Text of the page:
Plato, Socrates and Aristotle Would Have Loved FriendFeed and Twitter

FriendFeed and Twitter have become a modern day Greek countryside as some of the social networking community’s leading thinkers gather daily to discuss the possible uses, drawbacks and relevant considerations of the myriad of new innovations that have the power to make our world smaller.

For many these applications are simply ways to keep in touch with friends and family, for others they offer a new means of self-promotion.

I can’t say for certain what will happen to the community that has formed when these types of tools “go mainstream” and experience mass adoption. It is very likely that the excesses that seem to be inherent with the democratization of any medium will lead to the development of better “noise” filters.

What I can say with confidence is that these innovations have already successfully facilitated the creation of information sharing mediums that will continue to exponentially increase our society’s growth curve.

Centuries ago the privileged class were the only ones who could readily access the thoughts and writings of current and historical thinkers. Information was largely passed by word of mouth and diffusion was a slow arduous process. Luther posted his 95 Theses on the door of the church – the modern day equivalent of a web page in kind with no where near the power in reality.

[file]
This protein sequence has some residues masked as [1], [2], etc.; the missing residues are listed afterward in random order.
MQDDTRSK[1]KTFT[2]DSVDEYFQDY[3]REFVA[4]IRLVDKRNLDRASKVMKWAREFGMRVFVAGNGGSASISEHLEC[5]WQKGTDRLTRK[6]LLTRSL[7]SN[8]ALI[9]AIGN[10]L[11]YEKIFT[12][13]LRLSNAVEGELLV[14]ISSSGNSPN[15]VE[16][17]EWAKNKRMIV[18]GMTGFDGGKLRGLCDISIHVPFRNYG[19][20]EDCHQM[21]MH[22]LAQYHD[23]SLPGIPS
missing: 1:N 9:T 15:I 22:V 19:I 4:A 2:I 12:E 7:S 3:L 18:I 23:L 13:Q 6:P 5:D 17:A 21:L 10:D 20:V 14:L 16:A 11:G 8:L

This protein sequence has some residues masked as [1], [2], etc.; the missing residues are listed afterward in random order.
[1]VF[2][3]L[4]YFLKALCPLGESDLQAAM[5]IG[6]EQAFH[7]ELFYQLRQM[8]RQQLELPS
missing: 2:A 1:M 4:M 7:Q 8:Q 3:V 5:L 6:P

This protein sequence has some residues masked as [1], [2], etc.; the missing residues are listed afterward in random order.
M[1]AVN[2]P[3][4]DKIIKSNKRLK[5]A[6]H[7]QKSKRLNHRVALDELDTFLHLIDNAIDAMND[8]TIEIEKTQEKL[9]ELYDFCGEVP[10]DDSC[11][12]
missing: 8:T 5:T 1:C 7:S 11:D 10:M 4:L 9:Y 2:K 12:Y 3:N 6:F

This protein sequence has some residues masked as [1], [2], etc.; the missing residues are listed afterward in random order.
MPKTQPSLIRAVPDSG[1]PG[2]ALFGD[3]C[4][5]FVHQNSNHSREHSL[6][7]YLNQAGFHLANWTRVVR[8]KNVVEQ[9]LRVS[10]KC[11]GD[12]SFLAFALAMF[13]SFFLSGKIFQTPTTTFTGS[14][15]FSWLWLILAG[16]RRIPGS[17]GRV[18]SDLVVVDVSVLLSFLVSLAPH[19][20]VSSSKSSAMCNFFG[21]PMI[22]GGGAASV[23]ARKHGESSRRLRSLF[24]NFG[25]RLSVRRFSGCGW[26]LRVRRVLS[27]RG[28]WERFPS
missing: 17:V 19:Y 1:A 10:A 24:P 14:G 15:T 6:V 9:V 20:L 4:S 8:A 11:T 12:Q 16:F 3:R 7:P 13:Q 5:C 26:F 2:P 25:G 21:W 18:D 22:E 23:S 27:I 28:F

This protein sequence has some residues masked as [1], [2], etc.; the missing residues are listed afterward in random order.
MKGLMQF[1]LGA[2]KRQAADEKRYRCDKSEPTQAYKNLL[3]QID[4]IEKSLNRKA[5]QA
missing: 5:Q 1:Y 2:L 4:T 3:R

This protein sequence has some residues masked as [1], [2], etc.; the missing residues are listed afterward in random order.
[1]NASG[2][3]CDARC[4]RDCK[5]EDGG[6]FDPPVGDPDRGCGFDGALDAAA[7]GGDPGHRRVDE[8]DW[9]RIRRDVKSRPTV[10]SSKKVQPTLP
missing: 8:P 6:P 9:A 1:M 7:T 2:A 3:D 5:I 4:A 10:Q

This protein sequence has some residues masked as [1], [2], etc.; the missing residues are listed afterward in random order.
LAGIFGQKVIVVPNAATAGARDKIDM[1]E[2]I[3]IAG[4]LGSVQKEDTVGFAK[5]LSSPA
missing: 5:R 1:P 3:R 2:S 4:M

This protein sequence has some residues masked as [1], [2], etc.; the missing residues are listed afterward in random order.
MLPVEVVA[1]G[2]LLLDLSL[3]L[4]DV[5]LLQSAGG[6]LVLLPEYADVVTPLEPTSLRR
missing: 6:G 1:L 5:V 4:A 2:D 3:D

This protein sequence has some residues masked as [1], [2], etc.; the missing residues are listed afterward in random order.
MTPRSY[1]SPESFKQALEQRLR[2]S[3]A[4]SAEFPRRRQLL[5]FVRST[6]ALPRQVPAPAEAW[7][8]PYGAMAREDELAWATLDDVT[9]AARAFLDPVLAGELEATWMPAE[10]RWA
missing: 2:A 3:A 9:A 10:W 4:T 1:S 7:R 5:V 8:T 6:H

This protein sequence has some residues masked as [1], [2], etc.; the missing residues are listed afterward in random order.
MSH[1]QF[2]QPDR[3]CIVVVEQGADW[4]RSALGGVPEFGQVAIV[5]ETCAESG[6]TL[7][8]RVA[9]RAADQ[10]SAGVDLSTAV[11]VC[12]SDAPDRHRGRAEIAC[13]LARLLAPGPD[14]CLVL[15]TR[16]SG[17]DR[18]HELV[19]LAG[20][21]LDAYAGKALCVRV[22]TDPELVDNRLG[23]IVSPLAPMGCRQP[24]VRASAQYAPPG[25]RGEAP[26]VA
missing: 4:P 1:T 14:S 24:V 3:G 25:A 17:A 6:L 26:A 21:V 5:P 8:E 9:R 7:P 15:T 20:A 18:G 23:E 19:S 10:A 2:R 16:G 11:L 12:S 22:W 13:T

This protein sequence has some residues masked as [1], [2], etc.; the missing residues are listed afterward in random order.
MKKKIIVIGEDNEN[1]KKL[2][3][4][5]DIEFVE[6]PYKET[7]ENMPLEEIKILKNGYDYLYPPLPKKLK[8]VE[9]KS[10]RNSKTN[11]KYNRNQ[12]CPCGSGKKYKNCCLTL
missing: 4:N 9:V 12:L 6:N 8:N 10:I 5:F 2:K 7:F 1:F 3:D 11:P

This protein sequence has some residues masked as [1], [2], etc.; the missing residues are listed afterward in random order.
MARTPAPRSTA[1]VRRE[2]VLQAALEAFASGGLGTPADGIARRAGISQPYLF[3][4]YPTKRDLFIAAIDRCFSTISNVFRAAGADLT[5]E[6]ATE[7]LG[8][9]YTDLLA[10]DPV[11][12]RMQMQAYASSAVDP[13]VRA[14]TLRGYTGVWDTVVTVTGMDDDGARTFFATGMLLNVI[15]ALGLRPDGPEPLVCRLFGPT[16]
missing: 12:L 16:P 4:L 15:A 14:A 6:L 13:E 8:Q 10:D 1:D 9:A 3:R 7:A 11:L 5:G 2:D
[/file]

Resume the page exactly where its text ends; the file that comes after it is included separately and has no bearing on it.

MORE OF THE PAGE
The invention of the printing press allowed for the mass dissemination of thought but the process was still limited by literacy rates, financial realities and the hardships inherent to making a living back them that left little free time for such pursuits.

The tools of social networking will continue to change the way we share information and debate ideas – I am not sure any of us can truly fathom where we will be in 25 years. It is definitely an exciting time to be alive.

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2 Responses to “Plato, Socrates and Aristotle Would Have Loved FriendFeed and Twitter”

  1. Aaron Brazell Says:

    Ah, you’ve gone and done it now…!

  2. Vince DeGeorge Says:

    You have a much brighter outlook on things, as much as I love FriendFeed, here’s what I see:

    What do you think about heroes?
    5 Minutes ago via Bookmarklet Like-Comment-More

    A hero is born among a hundred, a wise man is found among a thousand, but an accomplished one might not be found even among a hundred thousand men. – Plato
    Twitter is down! – Louis Scoble

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